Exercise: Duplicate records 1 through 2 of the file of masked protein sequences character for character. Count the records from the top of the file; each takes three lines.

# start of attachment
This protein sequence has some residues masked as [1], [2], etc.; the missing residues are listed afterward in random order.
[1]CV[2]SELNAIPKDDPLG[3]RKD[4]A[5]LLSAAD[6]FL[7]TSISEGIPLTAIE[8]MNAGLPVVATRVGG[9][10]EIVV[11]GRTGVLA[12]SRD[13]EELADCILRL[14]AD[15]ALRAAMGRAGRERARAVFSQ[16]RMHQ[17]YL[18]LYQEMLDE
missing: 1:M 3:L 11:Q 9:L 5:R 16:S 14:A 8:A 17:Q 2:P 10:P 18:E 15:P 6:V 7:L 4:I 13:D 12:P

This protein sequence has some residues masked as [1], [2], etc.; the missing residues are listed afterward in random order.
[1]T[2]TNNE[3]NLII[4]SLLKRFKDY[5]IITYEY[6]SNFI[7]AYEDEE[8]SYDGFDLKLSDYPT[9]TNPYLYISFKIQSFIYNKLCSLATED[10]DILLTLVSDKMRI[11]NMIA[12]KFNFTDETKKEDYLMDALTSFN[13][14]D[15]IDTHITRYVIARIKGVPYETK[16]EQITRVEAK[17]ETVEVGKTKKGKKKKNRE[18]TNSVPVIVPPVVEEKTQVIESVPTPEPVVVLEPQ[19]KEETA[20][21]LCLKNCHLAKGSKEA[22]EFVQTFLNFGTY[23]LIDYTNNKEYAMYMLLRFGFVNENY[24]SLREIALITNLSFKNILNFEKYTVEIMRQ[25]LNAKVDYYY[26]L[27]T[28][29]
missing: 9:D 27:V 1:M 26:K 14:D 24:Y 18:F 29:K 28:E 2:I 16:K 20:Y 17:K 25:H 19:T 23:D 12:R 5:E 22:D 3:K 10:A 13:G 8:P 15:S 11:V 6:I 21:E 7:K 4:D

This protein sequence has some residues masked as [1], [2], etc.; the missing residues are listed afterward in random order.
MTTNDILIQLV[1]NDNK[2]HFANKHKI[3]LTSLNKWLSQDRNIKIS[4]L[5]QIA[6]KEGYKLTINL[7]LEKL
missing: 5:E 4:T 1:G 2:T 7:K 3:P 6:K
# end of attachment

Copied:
This protein sequence has some residues masked as [1], [2], etc.; the missing residues are listed afterward in random order.
[1]CV[2]SELNAIPKDDPLG[3]RKD[4]A[5]LLSAAD[6]FL[7]TSISEGIPLTAIE[8]MNAGLPVVATRVGG[9][10]EIVV[11]GRTGVLA[12]SRD[13]EELADCILRL[14]AD[15]ALRAAMGRAGRERARAVFSQ[16]RMHQ[17]YL[18]LYQEMLDE
missing: 1:M 3:L 11:Q 9:L 5:R 16:S 14:A 8:A 17:Q 2:P 10:P 18:E 15:P 6:V 7:L 4:I 13:D 12:P

This protein sequence has some residues masked as [1], [2], etc.; the missing residues are listed afterward in random order.
[1]T[2]TNNE[3]NLII[4]SLLKRFKDY[5]IITYEY[6]SNFI[7]AYEDEE[8]SYDGFDLKLSDYPT[9]TNPYLYISFKIQSFIYNKLCSLATED[10]DILLTLVSDKMRI[11]NMIA[12]KFNFTDETKKEDYLMDALTSFN[13][14]D[15]IDTHITRYVIARIKGVPYETK[16]EQITRVEAK[17]ETVEVGKTKKGKKKKNRE[18]TNSVPVIVPPVVEEKTQVIESVPTPEPVVVLEPQ[19]KEETA[20][21]LCLKNCHLAKGSKEA[22]EFVQTFLNFGTY[23]LIDYTNNKEYAMYMLLRFGFVNENY[24]SLREIALITNLSFKNILNFEKYTVEIMRQ[25]LNAKVDYYY[26]L[27]T[28][29]
missing: 9:D 27:V 1:M 26:K 14:D 24:Y 18:F 29:K 28:E 2:I 16:K 20:Y 17:K 25:H 19:T 23:D 12:R 5:E 22:D 3:K 10:A 13:G 8:P 15:S 11:V 6:I 21:E 7:K 4:D